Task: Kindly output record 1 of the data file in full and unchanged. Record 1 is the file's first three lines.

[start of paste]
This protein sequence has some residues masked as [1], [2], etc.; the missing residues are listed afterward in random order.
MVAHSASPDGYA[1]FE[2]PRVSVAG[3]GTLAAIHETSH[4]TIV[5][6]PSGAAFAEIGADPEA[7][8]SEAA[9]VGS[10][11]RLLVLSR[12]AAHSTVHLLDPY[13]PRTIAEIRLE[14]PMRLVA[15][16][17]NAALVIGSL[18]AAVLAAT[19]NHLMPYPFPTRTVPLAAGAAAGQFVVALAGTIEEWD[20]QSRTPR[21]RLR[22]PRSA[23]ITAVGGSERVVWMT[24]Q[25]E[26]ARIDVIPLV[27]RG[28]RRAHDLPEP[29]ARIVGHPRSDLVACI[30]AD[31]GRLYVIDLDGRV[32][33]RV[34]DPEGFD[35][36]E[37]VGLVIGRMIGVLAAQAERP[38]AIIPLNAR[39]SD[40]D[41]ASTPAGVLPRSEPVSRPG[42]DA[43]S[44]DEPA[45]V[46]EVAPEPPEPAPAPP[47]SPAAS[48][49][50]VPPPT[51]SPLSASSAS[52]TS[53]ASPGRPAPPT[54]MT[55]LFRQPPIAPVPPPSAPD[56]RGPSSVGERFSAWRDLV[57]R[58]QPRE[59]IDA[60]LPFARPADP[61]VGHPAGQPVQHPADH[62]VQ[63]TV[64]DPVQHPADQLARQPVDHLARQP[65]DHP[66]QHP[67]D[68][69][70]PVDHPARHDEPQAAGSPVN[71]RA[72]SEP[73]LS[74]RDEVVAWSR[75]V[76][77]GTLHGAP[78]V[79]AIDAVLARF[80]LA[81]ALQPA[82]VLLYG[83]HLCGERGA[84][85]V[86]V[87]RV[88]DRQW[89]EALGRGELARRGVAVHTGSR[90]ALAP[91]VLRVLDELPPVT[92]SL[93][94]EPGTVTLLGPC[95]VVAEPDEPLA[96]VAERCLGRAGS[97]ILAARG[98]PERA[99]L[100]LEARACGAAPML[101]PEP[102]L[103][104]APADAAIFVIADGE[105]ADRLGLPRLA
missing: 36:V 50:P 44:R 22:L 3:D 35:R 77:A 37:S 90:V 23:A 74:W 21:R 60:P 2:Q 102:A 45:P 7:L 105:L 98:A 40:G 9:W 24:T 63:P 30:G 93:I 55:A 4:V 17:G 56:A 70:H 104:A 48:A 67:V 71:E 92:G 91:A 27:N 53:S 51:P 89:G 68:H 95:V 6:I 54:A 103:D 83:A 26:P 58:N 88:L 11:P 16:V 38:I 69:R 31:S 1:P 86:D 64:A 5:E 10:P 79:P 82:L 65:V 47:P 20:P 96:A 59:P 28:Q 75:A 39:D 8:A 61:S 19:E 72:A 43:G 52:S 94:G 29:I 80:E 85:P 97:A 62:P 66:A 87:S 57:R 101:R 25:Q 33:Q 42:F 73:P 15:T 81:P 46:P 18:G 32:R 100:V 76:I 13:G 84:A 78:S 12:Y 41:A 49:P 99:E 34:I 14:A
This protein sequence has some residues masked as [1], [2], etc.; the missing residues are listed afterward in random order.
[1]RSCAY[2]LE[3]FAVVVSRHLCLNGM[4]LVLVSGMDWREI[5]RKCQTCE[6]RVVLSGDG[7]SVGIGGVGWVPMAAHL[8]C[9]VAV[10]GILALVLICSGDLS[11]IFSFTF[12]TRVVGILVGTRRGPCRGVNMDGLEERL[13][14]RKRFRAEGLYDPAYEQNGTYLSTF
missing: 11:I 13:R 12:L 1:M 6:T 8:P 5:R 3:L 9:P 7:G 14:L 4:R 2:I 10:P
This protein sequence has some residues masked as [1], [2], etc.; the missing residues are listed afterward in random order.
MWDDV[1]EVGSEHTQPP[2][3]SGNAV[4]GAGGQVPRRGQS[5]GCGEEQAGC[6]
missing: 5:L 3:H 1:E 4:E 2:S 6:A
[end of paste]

This protein sequence has some residues masked as [1], [2], etc.; the missing residues are listed afterward in random order.
MVAHSASPDGYA[1]FE[2]PRVSVAG[3]GTLAAIHETSH[4]TIV[5][6]PSGAAFAEIGADPEA[7][8]SEAA[9]VGS[10][11]RLLVLSR[12]AAHSTVHLLDPY[13]PRTIAEIRLE[14]PMRLVA[15][16][17]NAALVIGSL[18]AAVLAAT[19]NHLMPYPFPTRTVPLAAGAAAGQFVVALAGTIEEWD[20]QSRTPR[21]RLR[22]PRSA[23]ITAVGGSERVVWMT[24]Q[25]E[26]ARIDVIPLV[27]RG[28]RRAHDLPEP[29]ARIVGHPRSDLVACI[30]AD[31]GRLYVIDLDGRV[32][33]RV[34]DPEGFD[35][36]E[37]VGLVIGRMIGVLAAQAERP[38]AIIPLNAR[39]SD[40]D[41]ASTPAGVLPRSEPVSRPG[42]DA[43]S[44]DEPA[45]V[46]EVAPEPPEPAPAPP[47]SPAAS[48][49][50]VPPPT[51]SPLSASSAS[52]TS[53]ASPGRPAPPT[54]MT[55]LFRQPPIAPVPPPSAPD[56]RGPSSVGERFSAWRDLV[57]R[58]QPRE[59]IDA[60]LPFARPADP[61]VGHPAGQPVQHPADH[62]VQ[63]TV[64]DPVQHPADQLARQPVDHLARQP[65]DHP[66]QHP[67]D[68][69][70]PVDHPARHDEPQAAGSPVN[71]RA[72]SEP[73]LS[74]RDEVVAWSR[75]V[76][77]GTLHGAP[78]V[79]AIDAVLARF[80]LA[81]ALQPA[82]VLLYG[83]HLCGERGA[84][85]V[86]V[87]RV[88]DRQW[89]EALGRGELARRGVAVHTGSR[90]ALAP[91]VLRVLDELPPVT[92]SL[93][94]EPGTVTLLGPC[95]VVAEPDEPLA[96]VAERCLGRAGS[97]ILAARG[98]PERA[99]L[100]LEARACGAAPML[101]PEP[102]L[103][104]APADAAIFVIADGE[105]ADRLGLPRLA
missing: 36:V 50:P 44:R 22:L 3:D 35:R 77:A 37:S 90:V 23:A 74:W 21:R 60:P 2:Q 102:A 45:P 7:L 105:L 98:A 40:G 9:W 24:T 63:P 30:G 93:I 55:A 4:V 17:G 56:A 70:H 104:A 48:A 67:V 71:E 92:G 91:A 27:N 53:S 51:P 89:G 68:H 95:V 6:I 54:A 103:D 83:A 26:P 58:N 88:L 11:P 16:V 38:I 69:R 31:S 1:P 86:D 64:A 5:E 10:P 79:P 82:L 65:V 47:P 20:P 96:A 59:P 28:Q 75:A 39:D 8:A 61:S 19:E 72:A 43:G 52:S 94:G 29:I 80:E 85:P 97:A 62:P 66:A 87:S 57:R 101:R 25:Q 33:Q 42:F 73:P 15:T 81:P 46:P 18:G 32:R 100:V 76:I 13:G 84:A 78:S 12:Y 41:A 49:P 99:E 34:I 14:A